Known as Steam Machines, Valve told us over a year ago this was going to be their brand new hardware platform, set to arrive sometime in 2014 to rival the new generation game consoles. But the year has come and gone, and due to several delays on Valve’s end, we don't expect to see the first Steam Machines until sometime in 2015.
That hasn't stopped a number of companies from launching their own console-like PC-based systems running Steam in 2014. They’re not formally called Steam Machines and they don’t run SteamOS, but they are small form factor PCs designed for living room gaming. The most promising of these systems was recently launched, meet the Alienware Alpha.
The Alpha is a compact living room gaming PC that’s compelling for a number of reasons. At $550 for the entry-level model, the system is priced competitively against the PlayStation 4 and Xbox One. Both consoles do cost $150 less, but the Alpha is a more powerful console that suits the gamer wanting better graphics, frame rates, and resolutions on a more consistent basis. On top of this, you get the advantages of gaming on a PC, such as a massive game library, cheaper games and the excellent modding community.
Despite its relatively tiny footprint, the Alienware Alpha doesn’t compromise on performance. On the entry-level model (which we've reviewed) you get an Intel Core i3-4310T CPU, which is a dual-core 35W Haswell-based part clocked at 2.9 GHz with 3 MB of L3 cache. This is paired with 4 GB of DDR3L laptop memory clocked at 1600 MHz, and a 500 GB 2.5” SATA drive. Connectivity includes Intel’s Dual Band Wireless-AC 3160 1x1 chip and Bluetooth 4.0, alongside Ethernet and USB 3.0.
The GPU is an interesting story. Alienware says the Nvidia-based core is “custom-built” for the Alpha, but a quick inspection of the device’s hardware reveals it to be a Maxwell variant of the GeForce GTX 860M. Specifically we’re looking at a GM107 GPU core with 640 CUDA cores, a 1029 MHz base clock, and 2 GB of dedicated GDDR5 memory clocked at 5000 MHz on a 128-bit bus. These specs place the performance just under the desktop-class Nvidia GeForce GTX 750 Ti.
It’s hard to judge exactly how the internal hardware of the Alpha compares to the consoles, so I’ll let the performance figures in this review speak for themselves.
The unit itself is very compact, significantly smaller than the PlayStation 4 and most other consoles released over the past 10 years. It’s most similar in size to the Nintendo Wii U, though it’s squarer in design (a 200x200mm square) and much more powerful. Alienware has managed to cram a full PC with decent specifications into a compact case with an efficient cooling solution, which is pretty impressive.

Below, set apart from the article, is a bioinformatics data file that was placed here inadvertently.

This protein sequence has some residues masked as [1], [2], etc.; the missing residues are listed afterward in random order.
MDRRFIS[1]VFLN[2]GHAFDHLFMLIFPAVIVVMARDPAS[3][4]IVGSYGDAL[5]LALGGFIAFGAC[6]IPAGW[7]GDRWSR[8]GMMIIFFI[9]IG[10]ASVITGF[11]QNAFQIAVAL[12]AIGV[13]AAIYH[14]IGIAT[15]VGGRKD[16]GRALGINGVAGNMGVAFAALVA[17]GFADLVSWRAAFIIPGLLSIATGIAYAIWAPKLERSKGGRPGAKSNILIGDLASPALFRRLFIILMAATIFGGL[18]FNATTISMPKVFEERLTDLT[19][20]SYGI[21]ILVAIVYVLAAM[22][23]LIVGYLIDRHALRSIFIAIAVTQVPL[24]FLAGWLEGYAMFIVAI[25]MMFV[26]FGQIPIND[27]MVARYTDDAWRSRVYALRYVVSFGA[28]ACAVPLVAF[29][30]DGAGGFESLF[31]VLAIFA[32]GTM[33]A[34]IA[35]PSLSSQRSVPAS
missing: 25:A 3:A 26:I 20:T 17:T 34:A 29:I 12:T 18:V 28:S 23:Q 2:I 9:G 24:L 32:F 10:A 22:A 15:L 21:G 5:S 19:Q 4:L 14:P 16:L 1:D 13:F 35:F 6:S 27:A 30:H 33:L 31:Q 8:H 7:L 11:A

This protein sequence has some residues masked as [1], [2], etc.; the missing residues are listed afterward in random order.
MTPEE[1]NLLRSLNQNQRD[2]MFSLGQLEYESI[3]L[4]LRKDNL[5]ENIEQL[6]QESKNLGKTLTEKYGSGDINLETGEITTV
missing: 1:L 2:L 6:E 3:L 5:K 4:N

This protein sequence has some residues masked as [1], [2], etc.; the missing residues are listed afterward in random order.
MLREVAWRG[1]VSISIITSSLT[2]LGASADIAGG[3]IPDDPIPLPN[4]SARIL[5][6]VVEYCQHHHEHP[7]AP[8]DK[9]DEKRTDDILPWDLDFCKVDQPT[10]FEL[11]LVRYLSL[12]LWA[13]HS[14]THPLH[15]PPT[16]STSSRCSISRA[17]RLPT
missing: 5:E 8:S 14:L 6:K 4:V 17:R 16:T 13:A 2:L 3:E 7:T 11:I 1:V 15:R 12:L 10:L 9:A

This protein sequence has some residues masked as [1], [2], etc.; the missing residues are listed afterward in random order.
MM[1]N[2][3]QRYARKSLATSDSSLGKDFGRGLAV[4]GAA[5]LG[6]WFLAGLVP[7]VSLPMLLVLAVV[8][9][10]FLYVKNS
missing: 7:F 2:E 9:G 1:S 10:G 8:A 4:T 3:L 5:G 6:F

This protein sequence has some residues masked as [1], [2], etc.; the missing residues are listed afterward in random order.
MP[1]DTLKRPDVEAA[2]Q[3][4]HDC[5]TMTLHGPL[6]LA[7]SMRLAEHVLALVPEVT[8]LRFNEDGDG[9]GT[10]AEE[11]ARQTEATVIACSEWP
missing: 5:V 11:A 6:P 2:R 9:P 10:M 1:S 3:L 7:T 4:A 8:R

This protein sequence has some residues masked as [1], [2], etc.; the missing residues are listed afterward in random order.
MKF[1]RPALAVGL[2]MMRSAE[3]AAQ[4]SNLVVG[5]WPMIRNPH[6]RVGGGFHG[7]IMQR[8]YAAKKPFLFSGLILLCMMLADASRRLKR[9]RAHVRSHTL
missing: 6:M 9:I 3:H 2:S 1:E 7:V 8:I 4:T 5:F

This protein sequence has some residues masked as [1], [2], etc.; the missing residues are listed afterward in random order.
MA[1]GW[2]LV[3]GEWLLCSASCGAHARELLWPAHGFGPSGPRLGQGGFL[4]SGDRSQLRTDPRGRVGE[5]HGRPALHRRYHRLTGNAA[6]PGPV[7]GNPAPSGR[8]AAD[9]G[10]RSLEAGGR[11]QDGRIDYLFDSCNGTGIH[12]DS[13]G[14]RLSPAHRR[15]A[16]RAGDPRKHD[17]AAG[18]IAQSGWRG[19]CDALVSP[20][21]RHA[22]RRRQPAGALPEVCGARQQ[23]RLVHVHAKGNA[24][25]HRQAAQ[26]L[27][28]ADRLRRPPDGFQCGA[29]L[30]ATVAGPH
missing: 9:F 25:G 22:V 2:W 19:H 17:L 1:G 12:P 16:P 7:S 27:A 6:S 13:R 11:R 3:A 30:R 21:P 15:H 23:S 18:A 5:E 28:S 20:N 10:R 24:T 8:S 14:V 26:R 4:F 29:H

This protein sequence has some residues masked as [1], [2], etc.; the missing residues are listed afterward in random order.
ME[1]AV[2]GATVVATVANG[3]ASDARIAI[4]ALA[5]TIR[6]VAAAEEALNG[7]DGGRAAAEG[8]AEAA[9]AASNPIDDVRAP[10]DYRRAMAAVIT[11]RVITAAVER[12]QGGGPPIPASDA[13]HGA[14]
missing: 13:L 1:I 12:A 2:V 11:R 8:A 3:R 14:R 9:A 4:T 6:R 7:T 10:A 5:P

While the top edge of the Alpha is flat, the bottom edge is angled to improve cooling. Intake vents are found around the bottom edges of the unit, with blower-style fans funnelling this air out two sizable vents at the back. Internally there are two blowers, one for the GPU and one for the CPU, each with small heatsinks underneath. You couldn’t put full-power desktop parts into this machine, but there’s adequate cooling for what’s included.
Looking at the internal layout you’ll find two laptop DIMM slots, only one of which is occupied if you purchase the 4 GB model. There’s also a small Wi-Fi chip north of the GPU, and a small heatsink for the motherboard’s chipset. Underneath the motherboard and in a relatively easy place to access is the single 2.5” drive bay.
The Alpha’s external shell is made mostly of plastic: glossy on the sides and matte, with a Y-shaped pattern, on the front. It’s a pretty slick system, mostly due to its size, that will fit in well with most living room entertainment units. The front panel features a small Alienware head that doubles as a power button, as well as an angular cutout. Both sections are illuminated by RGB LEDs which can be customized in software, adding decent highlights to the design.
Port-wise you get two USB 2.0 ports on the front, and two USB 3.0 on the back. The back panel also features Ethernet, HDMI in and out, and a Toslink optical audio out port. Power is provided through a circular power port, which connects to a sizable power brick rated at 130.65 watts. This gives the Alpha a maximum power rating on par with the current generation of consoles.
On the bottom of the Alienware Alpha is a removable section of plastic, underneath which you’ll find a square section and a single USB port. Alienware tells me this area is meant for the Steam Controller’s wireless adapter: when the controller is released, you’ll be able to slot the adapter in here for a seamless experience. It’s nice to see designers have made the console forward-compatible in this way.
Alienware has bundled in a wireless Xbox 360 controller. The Xbox 360 controller is one of the most comfortable to use, so I like its inclusion over something unfamiliar. It works well with many games available on PC, however its integration into the Alpha is inelegant. Instead of having an adapter that slots into the bottom of the console, the chunky and proprietary wireless adapter needs to be plugged in to a rear USB port, and then hidden behind the console.
Not only is this solution less elegant, but it also reduces the amount of free USB 3.0 ports available to use, unless you plug the adapter into one of the front USB 2.0 ports. The good news is that the wireless adapter supports up to four controllers at once, just like the Xbox 360, meaning you can easily add in some extra controller for split-screen multiplayer or co-op.
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